Taiwan has sentenced a retired senior military intelligence officer to three years and six months in jail for leaking classified national secrets, a court said Wednesday.
Pang Ta-wei, formerly of the military intelligence bureau, was convicted by the High Court Tuesday of leaking sensitive military intelligence in a book he published in Hong Kong in 2010.
"What he did, identifying intelligence sources, organisations and other agents, has gravely compromised national security," high court spokesman Hung Kuang-tsan told AFP.
The former colonel will be allowed to appeal, but it was not immediately clear whether he will do so.
The 64-year-old had pleaded not guilty, arguing that the information he cited in this book, the second he wrote, had been reported by local media before, Hung said.
According to the Taipei-based China Times, Pang described his role in the recruiting in 1992 of Liu Liankun, then a major general in the People's Liberation Army, in what is believed to have been the most successful counter-intelligence programme ever launched by Taiwan against China.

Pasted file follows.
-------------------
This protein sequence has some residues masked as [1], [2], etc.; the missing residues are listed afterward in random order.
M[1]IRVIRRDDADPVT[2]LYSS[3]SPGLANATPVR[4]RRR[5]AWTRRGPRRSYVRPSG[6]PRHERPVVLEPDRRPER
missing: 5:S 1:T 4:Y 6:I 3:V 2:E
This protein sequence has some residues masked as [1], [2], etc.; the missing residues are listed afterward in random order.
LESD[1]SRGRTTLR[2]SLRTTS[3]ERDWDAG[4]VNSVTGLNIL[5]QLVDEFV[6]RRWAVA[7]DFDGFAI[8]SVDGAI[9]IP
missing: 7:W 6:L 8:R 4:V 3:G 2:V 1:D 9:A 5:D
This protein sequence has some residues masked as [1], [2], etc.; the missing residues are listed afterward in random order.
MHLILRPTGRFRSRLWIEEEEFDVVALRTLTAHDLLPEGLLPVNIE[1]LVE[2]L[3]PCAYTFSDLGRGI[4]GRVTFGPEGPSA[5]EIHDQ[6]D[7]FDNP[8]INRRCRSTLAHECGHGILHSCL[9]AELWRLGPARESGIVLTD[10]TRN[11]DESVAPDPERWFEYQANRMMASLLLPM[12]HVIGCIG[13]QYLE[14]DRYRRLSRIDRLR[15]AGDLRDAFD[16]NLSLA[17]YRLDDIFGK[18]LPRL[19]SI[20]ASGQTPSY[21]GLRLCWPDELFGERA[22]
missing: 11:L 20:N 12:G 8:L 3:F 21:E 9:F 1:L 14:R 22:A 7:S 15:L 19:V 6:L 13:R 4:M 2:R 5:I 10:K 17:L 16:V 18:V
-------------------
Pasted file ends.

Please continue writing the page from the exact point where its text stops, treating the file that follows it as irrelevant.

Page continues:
Liu reportedly had provided confidential data to Taiwan during the 1990s and became the highest ranking Chinese military officer to be accused of spying for Taipei. He was executed in 1999, according to reports.
Pang had been convicted and sentenced to 18 months on charges of leaking classified military secrets in his first book published in 2004, which was conditionally suspended for four years.
Taiwan and China have spied on each other ever since they split in 1949 at the end of a civil war. Beijing still regards the island as part of its territory awaiting reunification, by force if necessary.